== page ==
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Thermal - why check tire pressure when it's cold?

  1. Aug 30, 2011 #1
    1. The problem statement, all variables and given/known data
    Why should we check pressure in a tire when the tire is cold?


    2. Relevant equations
    ...


    3. The attempt at a solution
    After Googling around, I found a statement saying that when a tire is "cold," it means that it is at 'room' temperature, or the surrounding air in this case. Therefore, when a tire is "cold" it is in thermal equilibrium and thus will give an accurate reading of tire pressure, is the answer I want to go with. However, why on earth would "cold" translate to "room temperature?" Isn't cold... well, cold? If they said 'cool,' it would have made sense. What's up with this?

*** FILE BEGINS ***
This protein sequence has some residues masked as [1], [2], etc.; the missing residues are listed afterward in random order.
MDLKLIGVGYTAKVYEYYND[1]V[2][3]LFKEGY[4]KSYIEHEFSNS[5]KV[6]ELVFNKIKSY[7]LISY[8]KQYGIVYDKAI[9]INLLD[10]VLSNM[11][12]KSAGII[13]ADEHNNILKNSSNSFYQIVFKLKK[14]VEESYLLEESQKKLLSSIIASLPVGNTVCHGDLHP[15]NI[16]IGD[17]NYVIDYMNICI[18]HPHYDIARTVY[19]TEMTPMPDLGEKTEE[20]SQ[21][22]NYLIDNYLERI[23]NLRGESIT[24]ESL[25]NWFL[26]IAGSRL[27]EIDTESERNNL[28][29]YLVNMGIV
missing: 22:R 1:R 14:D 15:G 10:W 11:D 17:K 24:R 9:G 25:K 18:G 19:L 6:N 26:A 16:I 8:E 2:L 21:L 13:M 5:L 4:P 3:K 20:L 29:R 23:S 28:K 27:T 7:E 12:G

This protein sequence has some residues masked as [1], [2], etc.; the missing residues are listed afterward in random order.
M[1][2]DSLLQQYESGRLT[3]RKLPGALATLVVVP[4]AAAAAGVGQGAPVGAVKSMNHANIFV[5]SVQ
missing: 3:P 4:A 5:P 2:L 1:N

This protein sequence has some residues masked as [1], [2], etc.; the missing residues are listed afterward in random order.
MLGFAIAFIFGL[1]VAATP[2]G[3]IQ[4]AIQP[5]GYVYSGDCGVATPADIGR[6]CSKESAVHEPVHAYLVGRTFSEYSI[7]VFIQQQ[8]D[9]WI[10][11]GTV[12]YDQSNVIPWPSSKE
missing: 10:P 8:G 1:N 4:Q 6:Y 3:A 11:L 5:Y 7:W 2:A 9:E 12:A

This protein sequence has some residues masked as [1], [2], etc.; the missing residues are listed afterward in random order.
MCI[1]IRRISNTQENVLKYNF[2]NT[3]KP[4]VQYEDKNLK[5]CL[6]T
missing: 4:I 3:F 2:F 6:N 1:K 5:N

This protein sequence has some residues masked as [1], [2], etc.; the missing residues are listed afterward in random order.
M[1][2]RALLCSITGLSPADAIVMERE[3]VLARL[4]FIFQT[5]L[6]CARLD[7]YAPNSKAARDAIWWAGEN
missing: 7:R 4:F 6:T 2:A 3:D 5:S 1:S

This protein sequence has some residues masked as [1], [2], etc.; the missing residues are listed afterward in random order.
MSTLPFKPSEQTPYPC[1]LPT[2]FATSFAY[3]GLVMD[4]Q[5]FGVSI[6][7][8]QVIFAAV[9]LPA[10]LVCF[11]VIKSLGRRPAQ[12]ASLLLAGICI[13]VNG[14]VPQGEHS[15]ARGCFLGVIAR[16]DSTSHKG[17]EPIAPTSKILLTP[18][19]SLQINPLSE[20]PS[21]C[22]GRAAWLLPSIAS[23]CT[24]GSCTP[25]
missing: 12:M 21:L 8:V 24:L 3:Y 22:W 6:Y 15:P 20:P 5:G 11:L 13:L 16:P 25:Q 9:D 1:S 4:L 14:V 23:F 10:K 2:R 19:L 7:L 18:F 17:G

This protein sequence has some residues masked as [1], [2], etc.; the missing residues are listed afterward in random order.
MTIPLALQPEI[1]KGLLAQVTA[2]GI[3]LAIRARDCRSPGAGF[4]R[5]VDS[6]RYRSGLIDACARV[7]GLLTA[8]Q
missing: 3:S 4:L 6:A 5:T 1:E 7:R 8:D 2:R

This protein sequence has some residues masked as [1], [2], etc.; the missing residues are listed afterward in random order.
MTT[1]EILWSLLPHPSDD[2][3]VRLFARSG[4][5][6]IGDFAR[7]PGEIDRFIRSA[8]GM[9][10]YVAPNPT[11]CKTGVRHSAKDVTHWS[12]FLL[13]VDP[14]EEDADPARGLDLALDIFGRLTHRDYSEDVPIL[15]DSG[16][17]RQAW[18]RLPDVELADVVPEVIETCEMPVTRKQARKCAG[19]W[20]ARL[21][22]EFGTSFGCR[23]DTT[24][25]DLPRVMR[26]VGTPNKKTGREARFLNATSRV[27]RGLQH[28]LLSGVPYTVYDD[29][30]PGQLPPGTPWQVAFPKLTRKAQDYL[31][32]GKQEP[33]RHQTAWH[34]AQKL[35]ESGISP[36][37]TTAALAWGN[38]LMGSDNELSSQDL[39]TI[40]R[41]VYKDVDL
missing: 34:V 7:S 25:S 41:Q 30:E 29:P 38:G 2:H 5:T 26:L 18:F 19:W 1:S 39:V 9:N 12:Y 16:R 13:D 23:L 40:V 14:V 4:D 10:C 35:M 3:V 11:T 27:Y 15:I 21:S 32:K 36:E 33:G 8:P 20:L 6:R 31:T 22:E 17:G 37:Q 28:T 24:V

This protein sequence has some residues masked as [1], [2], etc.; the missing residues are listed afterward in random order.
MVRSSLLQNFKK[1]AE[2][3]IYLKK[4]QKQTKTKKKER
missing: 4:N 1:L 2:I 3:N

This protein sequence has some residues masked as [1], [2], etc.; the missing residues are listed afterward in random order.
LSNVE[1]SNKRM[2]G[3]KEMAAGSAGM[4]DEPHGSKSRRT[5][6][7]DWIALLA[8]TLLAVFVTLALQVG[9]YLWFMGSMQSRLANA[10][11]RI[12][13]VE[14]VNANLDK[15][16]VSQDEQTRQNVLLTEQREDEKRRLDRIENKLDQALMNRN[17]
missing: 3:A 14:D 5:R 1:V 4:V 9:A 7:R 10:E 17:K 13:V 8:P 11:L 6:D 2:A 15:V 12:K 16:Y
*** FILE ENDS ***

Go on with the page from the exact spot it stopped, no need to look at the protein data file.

2. jcsd
  3. Aug 30, 2011 #2

    Dick

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    I think 'cold' in the question can also be taken as 'cool'. That's fine. I think the point is that the tire manufacturer gives you a recommended pressure for the tire at somewhere near room temperature. If you measure the pressure when the tire is very hot from driving and you get a pressure that's too high, should you deflate it to get the recommended pressure? Why not?
     
  4. Aug 30, 2011 #3
    Well, no, because the pressure increases with heat, so when the tire cools down again, the pressure will decrease and eventually come into equilibrium. I get what you're saying though. Thanks for the reply :)
     
  5. Aug 30, 2011 #4

    Dick

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    I'm not sure what 'equilibrium' quite has to do with it, but when the tire cools down, now it will be underinflated, right? I think the point is just that pressure varies with temperature.
     
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